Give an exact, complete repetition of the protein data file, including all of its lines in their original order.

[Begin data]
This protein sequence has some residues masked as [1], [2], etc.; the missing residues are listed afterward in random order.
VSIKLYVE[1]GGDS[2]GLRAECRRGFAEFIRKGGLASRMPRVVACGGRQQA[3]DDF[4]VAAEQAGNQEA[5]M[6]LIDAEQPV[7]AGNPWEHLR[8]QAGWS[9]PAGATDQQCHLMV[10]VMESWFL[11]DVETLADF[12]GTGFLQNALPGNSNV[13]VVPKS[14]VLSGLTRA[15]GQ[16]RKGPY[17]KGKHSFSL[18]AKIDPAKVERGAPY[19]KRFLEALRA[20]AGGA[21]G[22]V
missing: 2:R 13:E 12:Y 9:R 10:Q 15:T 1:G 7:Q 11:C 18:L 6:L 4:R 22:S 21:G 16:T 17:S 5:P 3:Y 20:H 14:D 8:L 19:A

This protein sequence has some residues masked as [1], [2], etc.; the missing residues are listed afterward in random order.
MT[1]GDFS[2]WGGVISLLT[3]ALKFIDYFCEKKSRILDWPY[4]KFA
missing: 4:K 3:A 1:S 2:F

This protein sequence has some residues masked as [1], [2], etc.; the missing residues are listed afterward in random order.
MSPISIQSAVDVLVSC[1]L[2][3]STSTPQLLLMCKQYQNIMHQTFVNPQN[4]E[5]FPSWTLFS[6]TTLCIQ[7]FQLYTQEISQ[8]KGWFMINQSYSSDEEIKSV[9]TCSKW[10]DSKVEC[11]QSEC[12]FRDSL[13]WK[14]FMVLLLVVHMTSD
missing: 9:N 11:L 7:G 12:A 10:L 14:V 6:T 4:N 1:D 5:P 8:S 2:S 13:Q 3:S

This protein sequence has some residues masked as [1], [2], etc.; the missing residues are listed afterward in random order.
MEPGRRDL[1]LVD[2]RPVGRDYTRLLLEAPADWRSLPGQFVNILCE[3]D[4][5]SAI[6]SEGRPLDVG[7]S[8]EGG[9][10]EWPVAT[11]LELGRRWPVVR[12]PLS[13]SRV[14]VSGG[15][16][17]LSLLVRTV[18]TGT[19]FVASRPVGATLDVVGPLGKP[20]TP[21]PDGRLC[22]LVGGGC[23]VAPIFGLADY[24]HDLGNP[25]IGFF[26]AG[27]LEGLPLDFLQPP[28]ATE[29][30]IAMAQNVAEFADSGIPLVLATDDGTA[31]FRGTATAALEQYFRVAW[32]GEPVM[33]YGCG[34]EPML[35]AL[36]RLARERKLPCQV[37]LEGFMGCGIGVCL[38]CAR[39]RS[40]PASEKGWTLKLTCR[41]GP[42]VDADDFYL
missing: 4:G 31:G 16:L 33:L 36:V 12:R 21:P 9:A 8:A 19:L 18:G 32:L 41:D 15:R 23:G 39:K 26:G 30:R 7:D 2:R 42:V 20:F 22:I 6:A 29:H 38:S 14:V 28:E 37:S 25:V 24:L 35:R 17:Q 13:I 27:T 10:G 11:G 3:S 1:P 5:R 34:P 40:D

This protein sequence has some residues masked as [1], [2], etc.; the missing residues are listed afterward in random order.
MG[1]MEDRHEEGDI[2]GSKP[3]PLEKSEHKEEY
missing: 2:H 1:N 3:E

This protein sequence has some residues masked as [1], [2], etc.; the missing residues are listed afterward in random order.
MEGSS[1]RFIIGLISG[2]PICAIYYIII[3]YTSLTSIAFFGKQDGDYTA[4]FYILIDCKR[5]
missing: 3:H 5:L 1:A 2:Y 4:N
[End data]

This protein sequence has some residues masked as [1], [2], etc.; the missing residues are listed afterward in random order.
VSIKLYVE[1]GGDS[2]GLRAECRRGFAEFIRKGGLASRMPRVVACGGRQQA[3]DDF[4]VAAEQAGNQEA[5]M[6]LIDAEQPV[7]AGNPWEHLR[8]QAGWS[9]PAGATDQQCHLMV[10]VMESWFL[11]DVETLADF[12]GTGFLQNALPGNSNV[13]VVPKS[14]VLSGLTRA[15]GQ[16]RKGPY[17]KGKHSFSL[18]AKIDPAKVERGAPY[19]KRFLEALRA[20]AGGA[21]G[22]V
missing: 2:R 13:E 12:Y 9:R 10:Q 15:T 1:G 7:Q 11:C 18:L 6:L 4:R 22:S 21:G 16:T 17:S 5:P 3:Y 20:H 14:D 8:L 19:A

This protein sequence has some residues masked as [1], [2], etc.; the missing residues are listed afterward in random order.
MT[1]GDFS[2]WGGVISLLT[3]ALKFIDYFCEKKSRILDWPY[4]KFA
missing: 4:K 3:A 1:S 2:F

This protein sequence has some residues masked as [1], [2], etc.; the missing residues are listed afterward in random order.
MSPISIQSAVDVLVSC[1]L[2][3]STSTPQLLLMCKQYQNIMHQTFVNPQN[4]E[5]FPSWTLFS[6]TTLCIQ[7]FQLYTQEISQ[8]KGWFMINQSYSSDEEIKSV[9]TCSKW[10]DSKVEC[11]QSEC[12]FRDSL[13]WK[14]FMVLLLVVHMTSD
missing: 9:N 11:L 7:G 12:A 10:L 14:V 6:T 4:N 1:D 5:P 8:S 2:S 13:Q 3:S

This protein sequence has some residues masked as [1], [2], etc.; the missing residues are listed afterward in random order.
MEPGRRDL[1]LVD[2]RPVGRDYTRLLLEAPADWRSLPGQFVNILCE[3]D[4][5]SAI[6]SEGRPLDVG[7]S[8]EGG[9][10]EWPVAT[11]LELGRRWPVVR[12]PLS[13]SRV[14]VSGG[15][16][17]LSLLVRTV[18]TGT[19]FVASRPVGATLDVVGPLGKP[20]TP[21]PDGRLC[22]LVGGGC[23]VAPIFGLADY[24]HDLGNP[25]IGFF[26]AG[27]LEGLPLDFLQPP[28]ATE[29][30]IAMAQNVAEFADSGIPLVLATDDGTA[31]FRGTATAALEQYFRVAW[32]GEPVM[33]YGCG[34]EPML[35]AL[36]RLARERKLPCQV[37]LEGFMGCGIGVCL[38]CAR[39]RS[40]PASEKGWTLKLTCR[41]GP[42]VDADDFYL
missing: 4:G 31:G 16:L 33:L 36:V 12:R 21:P 9:A 8:A 19:L 18:G 32:L 41:D 15:R 23:G 39:K 26:G 30:R 7:D 2:R 42:V 20:F 22:I 6:A 29:H 38:S 14:V 28:E 37:S 25:V 24:L 35:R 17:Q 13:I 27:T 10:G 11:G 3:S 1:P 5:R 34:P 40:D

This protein sequence has some residues masked as [1], [2], etc.; the missing residues are listed afterward in random order.
MG[1]MEDRHEEGDI[2]GSKP[3]PLEKSEHKEEY
missing: 2:H 1:N 3:E

This protein sequence has some residues masked as [1], [2], etc.; the missing residues are listed afterward in random order.
MEGSS[1]RFIIGLISG[2]PICAIYYIII[3]YTSLTSIAFFGKQDGDYTA[4]FYILIDCKR[5]
missing: 3:H 5:L 1:A 2:Y 4:N